October 7, 2008. I don’t understand why we’re raising hell for a comedic portrayal of a “Filipina maid” when for the longest time we’ve been portraying maids, house-helpers, yayas and countless Indays in our own comedy shows and movies the same way, even worse. I think we Filipinos are even worse at having our own stereotypes of foreign races and occupations. Imagine if all the Indians or the dark-skinned races raised howl over how many of us stereotype them. The portrayal doesn’t even claim to be a the British’s general perception of Filipinos. It’s a comedy show for pete’s sake, with a comedic sketch of a perceived condition among Filipino domestic helpers. If there’s one to be faulted with such a sad reality, or a perception of it rather, it should be the proximate cause of the phenomenon–the government.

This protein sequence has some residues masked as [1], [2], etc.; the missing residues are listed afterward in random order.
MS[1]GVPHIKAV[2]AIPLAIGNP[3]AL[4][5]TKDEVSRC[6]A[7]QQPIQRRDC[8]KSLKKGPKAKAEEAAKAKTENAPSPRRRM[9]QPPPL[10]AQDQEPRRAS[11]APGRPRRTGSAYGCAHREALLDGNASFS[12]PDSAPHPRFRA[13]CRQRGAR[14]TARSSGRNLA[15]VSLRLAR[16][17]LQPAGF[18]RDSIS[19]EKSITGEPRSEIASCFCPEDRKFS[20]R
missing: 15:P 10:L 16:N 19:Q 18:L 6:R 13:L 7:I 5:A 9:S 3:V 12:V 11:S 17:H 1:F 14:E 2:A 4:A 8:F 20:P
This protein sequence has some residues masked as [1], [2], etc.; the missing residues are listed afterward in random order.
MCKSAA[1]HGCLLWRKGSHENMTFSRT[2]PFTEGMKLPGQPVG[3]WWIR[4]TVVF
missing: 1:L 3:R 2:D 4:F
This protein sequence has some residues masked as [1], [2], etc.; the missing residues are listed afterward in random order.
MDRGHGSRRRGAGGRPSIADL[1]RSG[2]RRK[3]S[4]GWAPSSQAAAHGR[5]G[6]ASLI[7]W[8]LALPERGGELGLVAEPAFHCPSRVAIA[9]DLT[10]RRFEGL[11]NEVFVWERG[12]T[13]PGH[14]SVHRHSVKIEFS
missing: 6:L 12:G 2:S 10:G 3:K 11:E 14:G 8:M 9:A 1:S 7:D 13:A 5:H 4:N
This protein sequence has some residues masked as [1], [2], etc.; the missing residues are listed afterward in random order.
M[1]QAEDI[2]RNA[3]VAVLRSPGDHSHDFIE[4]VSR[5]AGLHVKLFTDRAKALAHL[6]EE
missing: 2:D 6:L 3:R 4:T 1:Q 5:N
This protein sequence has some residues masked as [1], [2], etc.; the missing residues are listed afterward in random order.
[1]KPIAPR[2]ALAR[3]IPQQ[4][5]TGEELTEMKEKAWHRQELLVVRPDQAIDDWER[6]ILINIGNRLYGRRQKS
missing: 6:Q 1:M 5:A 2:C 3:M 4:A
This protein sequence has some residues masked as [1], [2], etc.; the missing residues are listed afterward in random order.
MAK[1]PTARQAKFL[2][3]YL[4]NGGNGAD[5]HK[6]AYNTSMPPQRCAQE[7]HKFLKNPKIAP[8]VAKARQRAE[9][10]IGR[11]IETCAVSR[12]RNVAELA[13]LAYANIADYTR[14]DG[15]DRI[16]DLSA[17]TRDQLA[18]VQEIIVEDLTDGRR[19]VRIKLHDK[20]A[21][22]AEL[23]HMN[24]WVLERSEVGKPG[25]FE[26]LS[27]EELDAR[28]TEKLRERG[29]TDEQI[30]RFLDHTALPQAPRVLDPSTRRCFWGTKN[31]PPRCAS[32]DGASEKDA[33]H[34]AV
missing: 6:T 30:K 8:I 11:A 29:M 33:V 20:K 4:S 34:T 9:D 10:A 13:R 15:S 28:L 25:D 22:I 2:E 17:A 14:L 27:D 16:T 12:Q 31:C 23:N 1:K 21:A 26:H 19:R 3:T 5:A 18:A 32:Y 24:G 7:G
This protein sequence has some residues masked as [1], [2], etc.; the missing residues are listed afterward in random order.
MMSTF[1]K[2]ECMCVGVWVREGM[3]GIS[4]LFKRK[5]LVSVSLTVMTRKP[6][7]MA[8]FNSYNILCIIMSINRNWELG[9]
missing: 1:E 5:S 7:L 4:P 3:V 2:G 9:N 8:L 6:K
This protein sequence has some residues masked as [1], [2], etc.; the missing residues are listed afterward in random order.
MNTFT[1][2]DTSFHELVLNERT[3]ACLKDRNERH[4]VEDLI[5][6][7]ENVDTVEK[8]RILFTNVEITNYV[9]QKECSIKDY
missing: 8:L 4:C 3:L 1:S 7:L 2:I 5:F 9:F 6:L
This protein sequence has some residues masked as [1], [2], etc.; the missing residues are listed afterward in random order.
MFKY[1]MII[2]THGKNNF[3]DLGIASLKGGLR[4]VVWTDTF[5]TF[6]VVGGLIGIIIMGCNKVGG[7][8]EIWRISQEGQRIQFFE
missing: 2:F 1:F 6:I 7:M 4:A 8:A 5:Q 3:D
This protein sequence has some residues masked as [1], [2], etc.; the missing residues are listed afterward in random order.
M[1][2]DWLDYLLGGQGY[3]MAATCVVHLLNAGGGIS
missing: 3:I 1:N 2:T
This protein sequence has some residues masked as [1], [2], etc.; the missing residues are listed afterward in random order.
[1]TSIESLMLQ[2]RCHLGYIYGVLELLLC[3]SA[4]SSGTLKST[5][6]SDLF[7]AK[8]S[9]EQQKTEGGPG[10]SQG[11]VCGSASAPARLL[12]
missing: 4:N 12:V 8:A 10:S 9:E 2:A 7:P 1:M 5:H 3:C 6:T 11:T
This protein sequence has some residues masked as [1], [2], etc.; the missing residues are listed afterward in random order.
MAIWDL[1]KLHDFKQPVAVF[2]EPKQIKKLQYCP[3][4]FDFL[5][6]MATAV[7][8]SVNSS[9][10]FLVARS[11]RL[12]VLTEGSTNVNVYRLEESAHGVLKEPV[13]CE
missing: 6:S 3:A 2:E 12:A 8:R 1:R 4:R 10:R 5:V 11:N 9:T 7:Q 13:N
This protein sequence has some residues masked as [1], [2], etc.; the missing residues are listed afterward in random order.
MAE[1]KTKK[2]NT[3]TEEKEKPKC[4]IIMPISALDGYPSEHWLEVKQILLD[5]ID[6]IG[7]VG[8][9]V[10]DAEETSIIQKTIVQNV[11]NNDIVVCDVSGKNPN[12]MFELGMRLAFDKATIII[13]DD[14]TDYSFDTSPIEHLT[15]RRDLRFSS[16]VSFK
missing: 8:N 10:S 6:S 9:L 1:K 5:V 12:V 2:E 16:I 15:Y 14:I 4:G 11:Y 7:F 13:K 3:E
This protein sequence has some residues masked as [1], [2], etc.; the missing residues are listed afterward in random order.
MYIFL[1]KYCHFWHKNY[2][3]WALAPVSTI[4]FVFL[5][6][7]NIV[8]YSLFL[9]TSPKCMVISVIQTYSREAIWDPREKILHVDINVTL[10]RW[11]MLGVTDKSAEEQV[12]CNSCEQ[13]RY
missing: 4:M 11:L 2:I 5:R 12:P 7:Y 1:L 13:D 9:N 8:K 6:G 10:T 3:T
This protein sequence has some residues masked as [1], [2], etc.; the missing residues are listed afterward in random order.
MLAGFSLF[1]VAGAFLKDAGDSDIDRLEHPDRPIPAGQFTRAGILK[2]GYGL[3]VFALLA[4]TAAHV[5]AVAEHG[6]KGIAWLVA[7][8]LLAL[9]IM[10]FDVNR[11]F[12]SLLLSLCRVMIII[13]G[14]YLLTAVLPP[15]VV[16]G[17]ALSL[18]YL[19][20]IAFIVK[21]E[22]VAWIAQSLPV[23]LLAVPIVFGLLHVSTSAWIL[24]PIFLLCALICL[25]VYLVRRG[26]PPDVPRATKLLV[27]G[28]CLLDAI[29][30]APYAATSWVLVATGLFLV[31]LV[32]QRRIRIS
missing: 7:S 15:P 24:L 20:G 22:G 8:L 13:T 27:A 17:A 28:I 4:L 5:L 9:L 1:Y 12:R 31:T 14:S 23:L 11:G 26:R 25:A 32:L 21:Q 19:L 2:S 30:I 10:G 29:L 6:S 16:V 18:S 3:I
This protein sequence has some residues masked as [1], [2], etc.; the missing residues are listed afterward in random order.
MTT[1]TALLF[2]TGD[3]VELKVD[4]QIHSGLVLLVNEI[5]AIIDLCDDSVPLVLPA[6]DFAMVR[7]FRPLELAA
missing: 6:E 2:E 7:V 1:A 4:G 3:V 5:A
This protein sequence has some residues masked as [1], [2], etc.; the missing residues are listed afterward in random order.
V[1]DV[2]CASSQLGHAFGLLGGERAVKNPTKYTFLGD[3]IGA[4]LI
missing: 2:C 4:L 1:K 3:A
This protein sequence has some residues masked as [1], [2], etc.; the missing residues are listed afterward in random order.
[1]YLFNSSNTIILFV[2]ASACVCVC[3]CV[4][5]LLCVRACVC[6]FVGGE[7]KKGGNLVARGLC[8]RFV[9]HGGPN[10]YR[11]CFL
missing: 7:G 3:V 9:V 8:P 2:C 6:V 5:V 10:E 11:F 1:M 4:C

Even more disappointing is how the congresswoman from Akbayan is riding the issue to get mileage among domestic workers. Sa isang taon pa po ang eleksyon. If we’re to raise hell, which I believe is not totally unjustified, we need to transcend mere demands for an apology from the BBC or from the British government. We must demand accountability from our own government for its failure to protect our domestic workers abroad, and for its failure to create jobs that has pushed so many Filipinos into such situations. I don’t think foreigners can be solely faulted for their perception of Filipino domestic workers. We can’t expect them to know any better. Let’s condemn the reality and its causes, not its mere manifestation in a comedy show! And while we’re at it, let’s demand our own television networks and film producers not to portray domestic workers the same way. And stop forwarding Inday jokes. Treat your househelp better. ‘Wag pa-ipokrito.